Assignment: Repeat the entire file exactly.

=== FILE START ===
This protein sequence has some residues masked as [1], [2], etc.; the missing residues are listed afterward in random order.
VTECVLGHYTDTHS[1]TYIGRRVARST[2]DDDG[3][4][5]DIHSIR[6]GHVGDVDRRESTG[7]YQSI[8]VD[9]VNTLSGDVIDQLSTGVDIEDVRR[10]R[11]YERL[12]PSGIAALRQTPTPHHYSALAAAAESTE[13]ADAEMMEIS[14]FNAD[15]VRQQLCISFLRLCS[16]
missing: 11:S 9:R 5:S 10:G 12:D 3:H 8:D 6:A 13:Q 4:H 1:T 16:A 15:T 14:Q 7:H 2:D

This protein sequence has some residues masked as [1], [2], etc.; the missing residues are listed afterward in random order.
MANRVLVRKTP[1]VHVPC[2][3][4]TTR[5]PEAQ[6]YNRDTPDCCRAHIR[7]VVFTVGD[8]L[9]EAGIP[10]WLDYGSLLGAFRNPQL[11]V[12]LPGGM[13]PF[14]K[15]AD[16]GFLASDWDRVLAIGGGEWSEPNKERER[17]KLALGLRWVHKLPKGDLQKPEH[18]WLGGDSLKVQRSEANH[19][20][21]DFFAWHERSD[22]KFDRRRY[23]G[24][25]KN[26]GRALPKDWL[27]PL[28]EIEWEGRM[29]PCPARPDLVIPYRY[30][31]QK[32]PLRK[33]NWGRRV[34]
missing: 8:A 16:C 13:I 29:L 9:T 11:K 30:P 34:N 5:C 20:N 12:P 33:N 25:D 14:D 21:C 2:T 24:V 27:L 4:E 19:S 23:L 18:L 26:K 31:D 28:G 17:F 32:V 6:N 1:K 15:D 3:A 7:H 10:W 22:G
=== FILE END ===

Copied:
This protein sequence has some residues masked as [1], [2], etc.; the missing residues are listed afterward in random order.
VTECVLGHYTDTHS[1]TYIGRRVARST[2]DDDG[3][4][5]DIHSIR[6]GHVGDVDRRESTG[7]YQSI[8]VD[9]VNTLSGDVIDQLSTGVDIEDVRR[10]R[11]YERL[12]PSGIAALRQTPTPHHYSALAAAAESTE[13]ADAEMMEIS[14]FNAD[15]VRQQLCISFLRLCS[16]
missing: 11:S 9:R 5:S 10:G 12:D 3:H 8:D 6:A 13:Q 4:H 1:T 16:A 15:T 14:Q 7:H 2:D

This protein sequence has some residues masked as [1], [2], etc.; the missing residues are listed afterward in random order.
MANRVLVRKTP[1]VHVPC[2][3][4]TTR[5]PEAQ[6]YNRDTPDCCRAHIR[7]VVFTVGD[8]L[9]EAGIP[10]WLDYGSLLGAFRNPQL[11]V[12]LPGGM[13]PF[14]K[15]AD[16]GFLASDWDRVLAIGGGEWSEPNKERER[17]KLALGLRWVHKLPKGDLQKPEH[18]WLGGDSLKVQRSEANH[19][20][21]DFFAWHERSD[22]KFDRRRY[23]G[24][25]KN[26]GRALPKDWL[27]PL[28]EIEWEGRM[29]PCPARPDLVIPYRY[30][31]QK[32]PLRK[33]NWGRRV[34]
missing: 8:A 16:C 13:I 29:L 9:T 11:K 30:P 34:N 5:C 20:N 12:P 33:N 25:D 14:D 21:C 2:T 24:V 27:L 4:E 19:S 23:L 18:L 26:K 31:D 28:G 17:F 32:V 6:N 1:K 15:D 3:A 7:H 10:W 22:G